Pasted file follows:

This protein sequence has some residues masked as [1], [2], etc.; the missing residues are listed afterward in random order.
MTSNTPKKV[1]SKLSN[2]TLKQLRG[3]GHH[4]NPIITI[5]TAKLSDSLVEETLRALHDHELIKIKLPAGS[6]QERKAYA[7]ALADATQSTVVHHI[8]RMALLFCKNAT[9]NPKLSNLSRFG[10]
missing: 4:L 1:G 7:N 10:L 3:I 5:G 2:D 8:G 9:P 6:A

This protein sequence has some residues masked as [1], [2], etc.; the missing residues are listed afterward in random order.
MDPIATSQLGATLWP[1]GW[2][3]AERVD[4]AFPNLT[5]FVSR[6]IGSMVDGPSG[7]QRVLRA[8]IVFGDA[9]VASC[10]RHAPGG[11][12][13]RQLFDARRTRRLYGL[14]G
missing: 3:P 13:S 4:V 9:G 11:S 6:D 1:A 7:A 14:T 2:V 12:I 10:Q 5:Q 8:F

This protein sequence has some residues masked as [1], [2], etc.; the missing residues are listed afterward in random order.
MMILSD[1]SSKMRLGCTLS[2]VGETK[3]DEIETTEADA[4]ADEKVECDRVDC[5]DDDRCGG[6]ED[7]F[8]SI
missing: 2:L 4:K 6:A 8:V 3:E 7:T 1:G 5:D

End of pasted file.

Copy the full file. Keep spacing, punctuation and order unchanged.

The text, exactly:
This protein sequence has some residues masked as [1], [2], etc.; the missing residues are listed afterward in random order.
MTSNTPKKV[1]SKLSN[2]TLKQLRG[3]GHH[4]NPIITI[5]TAKLSDSLVEETLRALHDHELIKIKLPAGS[6]QERKAYA[7]ALADATQSTVVHHI[8]RMALLFCKNAT[9]NPKLSNLSRFG[10]
missing: 4:L 1:G 7:N 10:L 3:I 5:G 2:D 8:G 9:P 6:A

This protein sequence has some residues masked as [1], [2], etc.; the missing residues are listed afterward in random order.
MDPIATSQLGATLWP[1]GW[2][3]AERVD[4]AFPNLT[5]FVSR[6]IGSMVDGPSG[7]QRVLRA[8]IVFGDA[9]VASC[10]RHAPGG[11][12][13]RQLFDARRTRRLYGL[14]G
missing: 3:P 13:S 4:V 9:G 11:S 6:D 1:A 7:A 14:T 2:V 12:I 10:Q 5:Q 8:F

This protein sequence has some residues masked as [1], [2], etc.; the missing residues are listed afterward in random order.
MMILSD[1]SSKMRLGCTLS[2]VGETK[3]DEIETTEADA[4]ADEKVECDRVDC[5]DDDRCGG[6]ED[7]F[8]SI
missing: 2:L 4:K 6:A 8:V 3:E 7:T 1:G 5:D